A new South Shore Joint Initiative (SSJI) project, entitled Biodiversity of Prince Edward County’s ‘South Shore’ has been established on iNaturalist to help record the incredible biodiversity of the South Shore. iNaturalist is an online social network of people sharing biodiversity information to help each other learn about nature. SSJI’s board member, John Lowry has initiated the project. He is an active contributor to iNaturalist with his expertise, photography and time.

Biodiversity, in short, is the variety of life in the world or a particular habitat or ecosystem.

Here in the Quinte region, we are incredibly fortunate to have a local ‘hotspot’ for biodiversity in the South Shore of Prince Edward County. This salient fact is one of the core reasons why SSJI was established back in 2018, with the goal of promoting the preservation and protection of this diverse region. Further, in 2023 SSJI identified biodiversity and the ongoing collection of data pertaining to that subject as one of its five strategic pillars.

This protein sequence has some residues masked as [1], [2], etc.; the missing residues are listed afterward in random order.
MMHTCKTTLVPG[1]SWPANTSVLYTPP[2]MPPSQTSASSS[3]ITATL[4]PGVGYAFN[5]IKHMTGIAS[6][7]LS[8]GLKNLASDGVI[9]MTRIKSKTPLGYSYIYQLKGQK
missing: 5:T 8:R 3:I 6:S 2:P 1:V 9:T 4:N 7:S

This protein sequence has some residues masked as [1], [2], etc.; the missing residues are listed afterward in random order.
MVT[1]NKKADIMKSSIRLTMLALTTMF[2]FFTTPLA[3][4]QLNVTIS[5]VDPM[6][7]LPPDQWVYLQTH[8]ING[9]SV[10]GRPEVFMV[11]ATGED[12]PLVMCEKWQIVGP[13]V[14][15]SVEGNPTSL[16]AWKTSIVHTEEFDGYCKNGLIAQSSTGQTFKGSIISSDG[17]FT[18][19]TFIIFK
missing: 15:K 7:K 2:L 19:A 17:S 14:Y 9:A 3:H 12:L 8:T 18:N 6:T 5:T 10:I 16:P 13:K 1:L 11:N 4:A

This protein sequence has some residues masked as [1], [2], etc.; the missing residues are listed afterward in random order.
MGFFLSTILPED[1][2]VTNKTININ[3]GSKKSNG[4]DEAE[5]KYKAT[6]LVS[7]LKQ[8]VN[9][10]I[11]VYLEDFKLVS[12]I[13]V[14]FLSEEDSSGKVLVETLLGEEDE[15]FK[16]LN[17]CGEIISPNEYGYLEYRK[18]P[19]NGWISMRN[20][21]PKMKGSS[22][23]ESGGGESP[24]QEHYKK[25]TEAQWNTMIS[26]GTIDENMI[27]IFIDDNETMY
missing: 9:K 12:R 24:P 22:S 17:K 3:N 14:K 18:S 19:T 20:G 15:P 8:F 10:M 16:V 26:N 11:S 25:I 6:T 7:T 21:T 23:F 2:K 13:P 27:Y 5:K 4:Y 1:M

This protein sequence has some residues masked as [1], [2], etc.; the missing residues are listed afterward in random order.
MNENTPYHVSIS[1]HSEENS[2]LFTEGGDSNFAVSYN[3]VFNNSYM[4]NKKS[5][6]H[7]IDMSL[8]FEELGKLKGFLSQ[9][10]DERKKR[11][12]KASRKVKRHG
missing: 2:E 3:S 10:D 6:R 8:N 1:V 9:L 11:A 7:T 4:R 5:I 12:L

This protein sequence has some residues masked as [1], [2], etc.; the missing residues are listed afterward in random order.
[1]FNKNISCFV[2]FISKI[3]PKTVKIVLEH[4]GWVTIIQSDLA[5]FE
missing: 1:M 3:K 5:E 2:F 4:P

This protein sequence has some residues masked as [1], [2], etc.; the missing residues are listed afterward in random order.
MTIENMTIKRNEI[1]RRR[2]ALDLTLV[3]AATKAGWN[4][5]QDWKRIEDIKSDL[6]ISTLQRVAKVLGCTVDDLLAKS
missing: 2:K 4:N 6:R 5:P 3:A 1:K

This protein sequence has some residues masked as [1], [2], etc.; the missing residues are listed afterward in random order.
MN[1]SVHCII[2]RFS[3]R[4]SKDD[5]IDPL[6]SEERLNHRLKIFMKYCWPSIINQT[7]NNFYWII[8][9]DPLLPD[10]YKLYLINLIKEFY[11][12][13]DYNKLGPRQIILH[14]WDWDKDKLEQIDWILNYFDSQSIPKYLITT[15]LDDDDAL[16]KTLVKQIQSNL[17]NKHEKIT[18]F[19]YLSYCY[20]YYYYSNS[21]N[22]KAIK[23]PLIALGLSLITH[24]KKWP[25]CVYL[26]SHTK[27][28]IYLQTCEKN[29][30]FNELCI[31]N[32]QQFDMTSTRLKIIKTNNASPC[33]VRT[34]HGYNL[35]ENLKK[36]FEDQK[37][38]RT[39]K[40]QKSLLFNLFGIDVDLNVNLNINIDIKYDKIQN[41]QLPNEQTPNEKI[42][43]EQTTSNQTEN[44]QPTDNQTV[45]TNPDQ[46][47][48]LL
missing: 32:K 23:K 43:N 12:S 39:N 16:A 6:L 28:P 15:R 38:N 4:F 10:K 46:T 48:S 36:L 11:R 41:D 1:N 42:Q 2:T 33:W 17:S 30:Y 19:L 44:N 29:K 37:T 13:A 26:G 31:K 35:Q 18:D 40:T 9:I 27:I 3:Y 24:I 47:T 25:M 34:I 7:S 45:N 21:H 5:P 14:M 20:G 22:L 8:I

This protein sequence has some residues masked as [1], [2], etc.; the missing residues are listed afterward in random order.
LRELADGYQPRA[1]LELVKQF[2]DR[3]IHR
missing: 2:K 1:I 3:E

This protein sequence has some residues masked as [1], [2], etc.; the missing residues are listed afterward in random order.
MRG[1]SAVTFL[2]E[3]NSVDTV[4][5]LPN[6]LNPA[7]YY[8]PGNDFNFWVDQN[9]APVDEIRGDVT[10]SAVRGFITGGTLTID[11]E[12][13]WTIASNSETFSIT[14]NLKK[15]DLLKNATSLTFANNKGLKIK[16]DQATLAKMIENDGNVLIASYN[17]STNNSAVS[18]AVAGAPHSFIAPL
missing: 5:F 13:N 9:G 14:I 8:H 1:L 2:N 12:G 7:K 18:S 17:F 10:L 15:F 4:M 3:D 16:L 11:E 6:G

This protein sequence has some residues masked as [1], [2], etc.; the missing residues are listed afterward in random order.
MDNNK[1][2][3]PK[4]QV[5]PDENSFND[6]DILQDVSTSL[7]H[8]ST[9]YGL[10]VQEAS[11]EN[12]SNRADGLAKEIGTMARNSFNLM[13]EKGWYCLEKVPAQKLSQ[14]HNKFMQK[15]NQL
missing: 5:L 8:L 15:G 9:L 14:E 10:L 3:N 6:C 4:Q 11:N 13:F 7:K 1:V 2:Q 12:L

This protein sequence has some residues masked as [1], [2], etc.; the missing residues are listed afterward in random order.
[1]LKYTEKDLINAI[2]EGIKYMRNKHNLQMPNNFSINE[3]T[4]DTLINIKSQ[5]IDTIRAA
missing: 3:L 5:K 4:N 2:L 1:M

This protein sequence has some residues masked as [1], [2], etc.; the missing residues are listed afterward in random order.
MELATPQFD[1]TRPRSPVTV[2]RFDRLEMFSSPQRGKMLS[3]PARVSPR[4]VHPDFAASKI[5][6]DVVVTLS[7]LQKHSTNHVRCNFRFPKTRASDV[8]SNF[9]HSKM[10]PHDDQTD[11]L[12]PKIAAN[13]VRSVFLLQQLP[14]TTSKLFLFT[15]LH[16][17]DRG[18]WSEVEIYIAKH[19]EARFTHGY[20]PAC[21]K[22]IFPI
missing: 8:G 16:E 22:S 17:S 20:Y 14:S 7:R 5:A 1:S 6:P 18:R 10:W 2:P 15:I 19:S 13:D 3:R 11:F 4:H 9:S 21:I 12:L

In furtherance of this goal, SSJI has established a ‘collection’ project on iNaturalist to record past, present and future observations of the many examples of biodiversity along the South Shore. Click here to view the project on iNaturalist.

iNaturalist is a non-profit social network of naturalists, citizen scientists and biologists built on the concept of mapping and sharing observations of biodiversity across the globe. Access to the iNaturalist network is via the website.

It works on the simple premise that individuals record their observations of natural phenomena, either by a photo or sound recording, and submit those observations to the iNaturalist website. Submissions can be made using the iNaturalist phone app or directly to the iNaturalist website using a computer.

To aid users in identifying species when they upload their observations, iNaturalist uses an automated species identification tool. This tool was first released in 2017 and is upgraded annually.

iNaturalist provides valuable open data to research projects, land managers, other organizations and the public. The data collected using this tool is invaluable in assessing the present biodiversity of a region, as well as recording trends in that biodiversity. The information can provide researchers with important data on such diverse issues as the emergence of invasive species and the decline of native species.

For questions regarding participation, please email John Lowry.


Monarch Roost, Monarch Point Conservation Reserve, September 2023; photo by John Lowry